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Forest County group hosts free training on drug that reverses opiate overdoses
CRANDON - On Tuesday, dozens of community members and emergency responders in Forest County spent the evening learning about how they could help save lives.

The Community Coalition of Forest County hosted free Narcan training for the community. Narcan, or Naloxone, is a drug that can reverse an opiate overdose.

"We saw a need for it. We also have community members that wanted to be trained in it," said Public Health Nurse Holli Denton.

"It's kind of a big deal right now. A lot of people, young people, you know, it's taking their lives," said Forest County Resident Sam Tomlin Jr.

Plenty of people took advantage of the training.

"You know if you can stop that or help, I think it'd be a really good plus," said Tomlin.

"I think it's a great program that they're providing," said Hiles Fire Department Chief Tom Carlstedt. 

The class trained people on both types of Narcan. The shot form, and the nasal spray.

"It did seem pretty simple and self-explanatory," said Tomlin. 

It wasn't just community members getting trained. Even emergency responders came to learn.

"I actually learned that they no longer use the atomizer kind of Narcan and now they're available as the nasal injection which is something we didn't know," said Carlstedt.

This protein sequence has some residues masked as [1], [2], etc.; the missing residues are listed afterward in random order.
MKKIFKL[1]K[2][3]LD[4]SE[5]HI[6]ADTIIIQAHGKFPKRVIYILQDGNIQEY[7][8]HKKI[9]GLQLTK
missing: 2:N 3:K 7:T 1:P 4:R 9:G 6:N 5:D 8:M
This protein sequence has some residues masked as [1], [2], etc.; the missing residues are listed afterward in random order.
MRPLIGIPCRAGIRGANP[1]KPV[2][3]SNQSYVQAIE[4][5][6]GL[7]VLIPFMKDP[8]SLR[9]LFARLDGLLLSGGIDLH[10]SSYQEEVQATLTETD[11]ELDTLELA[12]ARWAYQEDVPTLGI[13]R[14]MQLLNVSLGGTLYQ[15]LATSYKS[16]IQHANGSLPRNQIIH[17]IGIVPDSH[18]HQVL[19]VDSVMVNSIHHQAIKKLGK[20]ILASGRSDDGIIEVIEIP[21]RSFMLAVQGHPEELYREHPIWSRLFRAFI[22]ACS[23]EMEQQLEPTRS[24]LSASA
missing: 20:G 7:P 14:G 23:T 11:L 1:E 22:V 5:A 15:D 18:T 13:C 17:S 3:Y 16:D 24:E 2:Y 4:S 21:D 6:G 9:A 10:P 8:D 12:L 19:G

Many responders also came to get their hands on the life-saving drug.

"We have limited budget, so we had five members of our department to come and get the Narcan kits tonight," said Carlstedt.

Regardless of the reasons that brought them there, dozens of people left the class with invaluable, life-saving knowledge.

"We're excited we had this many people that came, we have a lot of people that care," said Denton.

Those people who care, can now take action to help.

"People are going to be more aware of the overdose situation in Forest County and the entire state of Wisconsin. And for people to be able to help one another I think is a really great thing," said Carlstedt. 

The Community Coalition received a grant to pay for the funding. The training was done by a member of the AIDS Resource Center of Wisconsin.

Everyone left with a Narcan shot or nasal spray kit.


Story By: Dakota Sherek


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